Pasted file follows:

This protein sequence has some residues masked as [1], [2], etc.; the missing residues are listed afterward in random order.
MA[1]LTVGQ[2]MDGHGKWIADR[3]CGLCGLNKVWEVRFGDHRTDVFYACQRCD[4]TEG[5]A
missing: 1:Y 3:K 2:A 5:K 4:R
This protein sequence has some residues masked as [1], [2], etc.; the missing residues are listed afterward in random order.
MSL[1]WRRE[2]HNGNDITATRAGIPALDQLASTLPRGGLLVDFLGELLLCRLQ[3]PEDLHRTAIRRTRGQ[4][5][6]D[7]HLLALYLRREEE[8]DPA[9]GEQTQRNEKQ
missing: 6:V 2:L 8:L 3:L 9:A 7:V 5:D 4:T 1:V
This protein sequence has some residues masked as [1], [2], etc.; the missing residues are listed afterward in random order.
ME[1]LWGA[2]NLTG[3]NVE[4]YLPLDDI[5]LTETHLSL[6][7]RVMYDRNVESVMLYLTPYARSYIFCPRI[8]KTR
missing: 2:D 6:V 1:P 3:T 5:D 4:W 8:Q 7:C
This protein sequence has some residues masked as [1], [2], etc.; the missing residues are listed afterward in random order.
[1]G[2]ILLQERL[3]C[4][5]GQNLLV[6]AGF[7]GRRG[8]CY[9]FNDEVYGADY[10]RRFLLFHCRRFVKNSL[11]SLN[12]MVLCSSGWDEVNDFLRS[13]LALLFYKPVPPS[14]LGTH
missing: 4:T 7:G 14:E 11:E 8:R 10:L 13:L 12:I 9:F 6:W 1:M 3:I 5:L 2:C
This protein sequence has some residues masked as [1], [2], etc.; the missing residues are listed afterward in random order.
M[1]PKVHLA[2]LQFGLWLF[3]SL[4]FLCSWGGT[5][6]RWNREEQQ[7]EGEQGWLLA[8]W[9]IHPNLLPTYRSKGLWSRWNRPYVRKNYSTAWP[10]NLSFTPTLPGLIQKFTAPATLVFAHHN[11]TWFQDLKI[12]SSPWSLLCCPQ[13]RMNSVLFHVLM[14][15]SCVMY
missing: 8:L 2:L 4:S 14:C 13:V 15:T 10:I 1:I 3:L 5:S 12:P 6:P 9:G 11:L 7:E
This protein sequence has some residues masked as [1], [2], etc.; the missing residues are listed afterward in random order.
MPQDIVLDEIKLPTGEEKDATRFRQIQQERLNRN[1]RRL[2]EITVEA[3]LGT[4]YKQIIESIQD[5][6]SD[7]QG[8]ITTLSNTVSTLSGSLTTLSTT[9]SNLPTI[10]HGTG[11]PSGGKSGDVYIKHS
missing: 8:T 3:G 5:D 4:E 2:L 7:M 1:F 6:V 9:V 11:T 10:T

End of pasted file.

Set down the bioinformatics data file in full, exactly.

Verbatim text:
This protein sequence has some residues masked as [1], [2], etc.; the missing residues are listed afterward in random order.
MA[1]LTVGQ[2]MDGHGKWIADR[3]CGLCGLNKVWEVRFGDHRTDVFYACQRCD[4]TEG[5]A
missing: 1:Y 3:K 2:A 5:K 4:R
This protein sequence has some residues masked as [1], [2], etc.; the missing residues are listed afterward in random order.
MSL[1]WRRE[2]HNGNDITATRAGIPALDQLASTLPRGGLLVDFLGELLLCRLQ[3]PEDLHRTAIRRTRGQ[4][5][6]D[7]HLLALYLRREEE[8]DPA[9]GEQTQRNEKQ
missing: 6:V 2:L 8:L 3:L 9:A 7:V 5:D 4:T 1:V
This protein sequence has some residues masked as [1], [2], etc.; the missing residues are listed afterward in random order.
ME[1]LWGA[2]NLTG[3]NVE[4]YLPLDDI[5]LTETHLSL[6][7]RVMYDRNVESVMLYLTPYARSYIFCPRI[8]KTR
missing: 2:D 6:V 1:P 3:T 5:D 4:W 8:Q 7:C
This protein sequence has some residues masked as [1], [2], etc.; the missing residues are listed afterward in random order.
[1]G[2]ILLQERL[3]C[4][5]GQNLLV[6]AGF[7]GRRG[8]CY[9]FNDEVYGADY[10]RRFLLFHCRRFVKNSL[11]SLN[12]MVLCSSGWDEVNDFLRS[13]LALLFYKPVPPS[14]LGTH
missing: 4:T 7:G 14:E 11:E 8:R 10:L 13:L 12:I 9:F 6:W 1:M 3:I 5:L 2:C
This protein sequence has some residues masked as [1], [2], etc.; the missing residues are listed afterward in random order.
M[1]PKVHLA[2]LQFGLWLF[3]SL[4]FLCSWGGT[5][6]RWNREEQQ[7]EGEQGWLLA[8]W[9]IHPNLLPTYRSKGLWSRWNRPYVRKNYSTAWP[10]NLSFTPTLPGLIQKFTAPATLVFAHHN[11]TWFQDLKI[12]SSPWSLLCCPQ[13]RMNSVLFHVLM[14][15]SCVMY
missing: 8:L 2:L 4:S 14:C 13:V 15:T 10:I 1:I 3:L 5:S 12:P 6:P 9:G 11:L 7:E
This protein sequence has some residues masked as [1], [2], etc.; the missing residues are listed afterward in random order.
MPQDIVLDEIKLPTGEEKDATRFRQIQQERLNRN[1]RRL[2]EITVEA[3]LGT[4]YKQIIESIQD[5][6]SD[7]QG[8]ITTLSNTVSTLSGSLTTLSTT[9]SNLPTI[10]HGTG[11]PSGGKSGDVYIKHS
missing: 8:T 3:G 5:D 4:E 2:L 7:M 1:F 6:V 9:V 11:T 10:T